The Dutch labour market has relatively strict regulations for employers on firing employees, although by June 2014 the House of Representatives has agreed to loosen these regulations. Due to the costs of employees and costs of firing them, a big part of the working force (about 15% of the working force) is an independent one person company (ZZP). They are independent and get paid by delivery without higher social costs. Another big part of the workforce is hired as temporary workforce. State unemployment benefits in the form of a 70% benefit of the employee's last-earned salary for up to three years (with a maximum of roughly 2500 euros per month) are available for fired employees, provided that they have worked for a certain minimum time period, usually 26 weeks. Moreover, the self-employed individuals (zelfstandingen zonder personnel (ZZP)) are not automatically covered under the Werknemersverzekeringen, and are not obligated to enroll into unemployment, sickness or disabilities insurance. Self-employed individuals, hence, are required to enroll themselves with private insurance companies.
Every Dutch citizen gets the AOW, a state pension, from the age of 67. Married couples or those who live together receive 50% of minimum wage per person and a single person receives 70% of minimum wage. Most (about 70%) earn an extra pension from private pension funds. Employees are obliged to take part in the sector pension funds. In total the amount of pension funds are above 1400 billion in 2015 for less than 17 million people. Employees receive on average about 70% of their last salary. During the economic crisis and because of low interest rates, pensions funds have had difficulty keeping up with inflation. The Dutch pension system is regarded as one of the best in the world.
With a Gini coefficient of 25.1 (2013) the income inequality is relatively low in the Netherlands. However, the inequality when measured in distributions of household wealth is high, where the top 1% owns 24% of all net wealth, and the top 10% own 60%. Moreover, rather large wealth disparities persist in the Netherlands in relation to age, where those under 35 years-of-age own 10% as much as older workers. This is a consequence from the low taxation of home ownership and a generous mortgage interest deductibility, which benefit the wealthier households. Due to the generous pensions the pension-related savings are the most important part of wealth in the Netherlands, yet are not subject to capital income taxation, which increases the inequality.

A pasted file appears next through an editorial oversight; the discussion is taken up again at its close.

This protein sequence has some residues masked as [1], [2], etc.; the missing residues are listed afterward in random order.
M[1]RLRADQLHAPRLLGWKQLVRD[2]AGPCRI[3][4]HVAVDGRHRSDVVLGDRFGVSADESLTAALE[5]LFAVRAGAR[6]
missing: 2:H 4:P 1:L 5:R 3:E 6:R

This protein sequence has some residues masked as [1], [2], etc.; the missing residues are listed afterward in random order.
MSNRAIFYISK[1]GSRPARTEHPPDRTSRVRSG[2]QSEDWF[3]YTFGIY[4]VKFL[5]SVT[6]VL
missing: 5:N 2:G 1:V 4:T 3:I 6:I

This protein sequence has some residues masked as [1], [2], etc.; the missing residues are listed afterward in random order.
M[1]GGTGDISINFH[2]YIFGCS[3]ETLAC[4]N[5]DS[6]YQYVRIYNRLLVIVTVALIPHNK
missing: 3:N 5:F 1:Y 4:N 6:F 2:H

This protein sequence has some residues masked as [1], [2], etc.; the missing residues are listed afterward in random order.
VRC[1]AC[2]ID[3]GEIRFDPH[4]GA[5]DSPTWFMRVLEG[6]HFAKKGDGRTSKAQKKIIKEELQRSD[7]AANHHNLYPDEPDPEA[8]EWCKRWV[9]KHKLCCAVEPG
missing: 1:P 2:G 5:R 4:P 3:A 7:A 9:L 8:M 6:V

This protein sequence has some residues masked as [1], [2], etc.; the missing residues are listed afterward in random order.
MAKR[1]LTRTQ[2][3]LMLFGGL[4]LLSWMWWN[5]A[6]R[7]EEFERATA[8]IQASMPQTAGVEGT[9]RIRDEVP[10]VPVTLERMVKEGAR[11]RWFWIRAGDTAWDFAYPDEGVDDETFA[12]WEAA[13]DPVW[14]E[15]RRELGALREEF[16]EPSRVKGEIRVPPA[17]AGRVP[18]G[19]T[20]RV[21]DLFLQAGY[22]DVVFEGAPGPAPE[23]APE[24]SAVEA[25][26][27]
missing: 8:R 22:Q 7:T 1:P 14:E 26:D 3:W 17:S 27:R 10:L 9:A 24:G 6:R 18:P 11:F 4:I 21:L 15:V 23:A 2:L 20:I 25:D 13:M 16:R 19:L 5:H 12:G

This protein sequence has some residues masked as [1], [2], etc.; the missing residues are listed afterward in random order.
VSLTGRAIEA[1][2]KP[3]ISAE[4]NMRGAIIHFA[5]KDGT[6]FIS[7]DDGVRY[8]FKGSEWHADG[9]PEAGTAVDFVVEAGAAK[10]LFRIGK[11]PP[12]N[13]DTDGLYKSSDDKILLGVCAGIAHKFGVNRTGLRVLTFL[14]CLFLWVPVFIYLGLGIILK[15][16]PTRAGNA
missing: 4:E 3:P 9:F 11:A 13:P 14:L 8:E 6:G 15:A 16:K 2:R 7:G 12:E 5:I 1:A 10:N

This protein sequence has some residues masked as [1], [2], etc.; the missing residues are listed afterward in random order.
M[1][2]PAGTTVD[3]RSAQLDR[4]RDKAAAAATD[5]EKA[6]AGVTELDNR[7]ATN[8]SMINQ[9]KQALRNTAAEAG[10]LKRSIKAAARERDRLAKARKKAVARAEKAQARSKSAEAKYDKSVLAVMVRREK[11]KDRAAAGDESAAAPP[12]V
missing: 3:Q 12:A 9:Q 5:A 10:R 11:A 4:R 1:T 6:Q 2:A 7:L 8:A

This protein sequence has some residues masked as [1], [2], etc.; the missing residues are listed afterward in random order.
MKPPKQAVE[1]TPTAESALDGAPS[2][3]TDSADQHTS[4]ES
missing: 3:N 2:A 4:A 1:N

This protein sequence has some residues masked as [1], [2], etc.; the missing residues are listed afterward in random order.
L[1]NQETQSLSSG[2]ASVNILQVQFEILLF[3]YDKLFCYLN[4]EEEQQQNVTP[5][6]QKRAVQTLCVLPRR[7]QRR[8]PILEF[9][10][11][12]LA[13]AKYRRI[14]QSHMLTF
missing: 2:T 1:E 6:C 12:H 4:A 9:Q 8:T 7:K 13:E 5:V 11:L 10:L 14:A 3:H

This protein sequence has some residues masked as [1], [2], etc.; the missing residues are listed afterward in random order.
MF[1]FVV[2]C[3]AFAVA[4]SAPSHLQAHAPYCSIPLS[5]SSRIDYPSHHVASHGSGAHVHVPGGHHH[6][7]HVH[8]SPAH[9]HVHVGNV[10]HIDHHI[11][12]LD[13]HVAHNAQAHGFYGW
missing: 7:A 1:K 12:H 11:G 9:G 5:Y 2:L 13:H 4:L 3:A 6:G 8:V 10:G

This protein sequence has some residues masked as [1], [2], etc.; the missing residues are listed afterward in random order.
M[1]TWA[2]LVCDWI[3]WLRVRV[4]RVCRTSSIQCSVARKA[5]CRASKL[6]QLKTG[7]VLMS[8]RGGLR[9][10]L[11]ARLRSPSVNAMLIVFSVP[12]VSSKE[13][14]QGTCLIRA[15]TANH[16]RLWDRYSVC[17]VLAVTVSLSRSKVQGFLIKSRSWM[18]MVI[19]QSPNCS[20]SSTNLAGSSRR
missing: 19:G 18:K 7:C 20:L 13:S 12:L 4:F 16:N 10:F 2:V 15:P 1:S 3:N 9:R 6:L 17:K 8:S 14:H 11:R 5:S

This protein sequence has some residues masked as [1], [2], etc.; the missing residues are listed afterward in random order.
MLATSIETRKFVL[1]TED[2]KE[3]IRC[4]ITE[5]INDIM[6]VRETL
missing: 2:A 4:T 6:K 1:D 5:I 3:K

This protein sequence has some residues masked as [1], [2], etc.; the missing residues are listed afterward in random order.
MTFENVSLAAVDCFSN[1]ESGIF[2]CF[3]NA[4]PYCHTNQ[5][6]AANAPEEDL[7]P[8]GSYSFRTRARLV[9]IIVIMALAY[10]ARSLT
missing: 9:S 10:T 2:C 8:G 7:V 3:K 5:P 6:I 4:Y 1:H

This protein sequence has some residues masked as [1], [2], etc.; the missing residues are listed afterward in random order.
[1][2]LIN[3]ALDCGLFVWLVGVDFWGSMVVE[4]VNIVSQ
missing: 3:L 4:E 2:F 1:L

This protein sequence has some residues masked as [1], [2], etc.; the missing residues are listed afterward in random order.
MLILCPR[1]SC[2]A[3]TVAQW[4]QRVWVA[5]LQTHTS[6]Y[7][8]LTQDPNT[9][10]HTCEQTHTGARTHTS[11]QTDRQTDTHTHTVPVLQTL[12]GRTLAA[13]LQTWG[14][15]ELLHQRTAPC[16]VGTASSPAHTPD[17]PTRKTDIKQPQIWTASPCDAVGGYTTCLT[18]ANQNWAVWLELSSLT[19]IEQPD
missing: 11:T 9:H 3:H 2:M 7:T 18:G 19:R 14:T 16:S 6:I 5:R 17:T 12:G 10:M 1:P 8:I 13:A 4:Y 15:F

The Netherlands was one of the few countries in the world where the interest paid on mortgages is almost fully deductible from income tax. Since 2013 big changes were made. The conditions allowing a borrowing of more that 116% of the value of the home ware reduced to 106% and are still continuously being reduced every year. The deduction is also capped to 50.5% and reducing every year. Together with the after-effects of the Financial crisis of 2007–2008 the result was a housing crisis, with a decrease of prices almost 25% percent in some areas. Recent years have shown a recovery of 10% to even 20% per year in the most popular cities.
The Service sector accounts for more than half of the national income, primarily in transportation, distribution and logistics, financial areas, software development and the creative industry. The breadth of service providers in financial services and a Protestant work ethic have contributed to the Netherlands achieving a DAW Index score of 5 in 2012. Industrial activity is dominated by the machinery, electronics/high tech industry, metalworking, oil refining, chemical, and food-processing industries. Construction amounts to about 6% of GDP. Agriculture and fishing, although visible and traditional Dutch activities, account for just 2%.
The Netherlands continues to be one of the leading European nations for attracting foreign direct investment and is one of the five largest investors in the United States. The economy experienced a slowdown in 2005, but in 2006 recovered to the fastest pace in six years on the back of increased exports and strong investment. The pace of job growth reached 10-year highs in 2007. The Netherlands is the fifth-most competitive economy in the world, according to the World Economic Forum's Global Competitiveness Report.
The discovery of the large Groningen natural gas field in 1959 and the massive windfalls accrued over subsequent decades, were believed to have led to a decline in the manufacturing sector in the Netherlands, leading to the theory of Dutch disease.
While its oil reserves in the North Sea are of little importance, in the Netherlands have an estimated 25% of natural gas reserves in the EU. Natural gas reserves of the Netherlands are estimated (as of 2014) to be about 600 billion cubic feet, or about 0.3% of the world total. In 2014–2015 the government decided to reduce the production of gas in the province Groningen significantly due to problems of sinking ground, differential settlement levels and tremors (small earth quakes) causing damages to properties, end 2018 the government decided to completely abandon the gas production in the province of Groningen by reducing the production slightly each year, the production is expected to be fully stopped in 2028Template:Source is in Dutch.
To reduce its greenhouse emissions, the government of the Netherlands is subsidizing a transition away from natural gas for all homes in the country by 2050.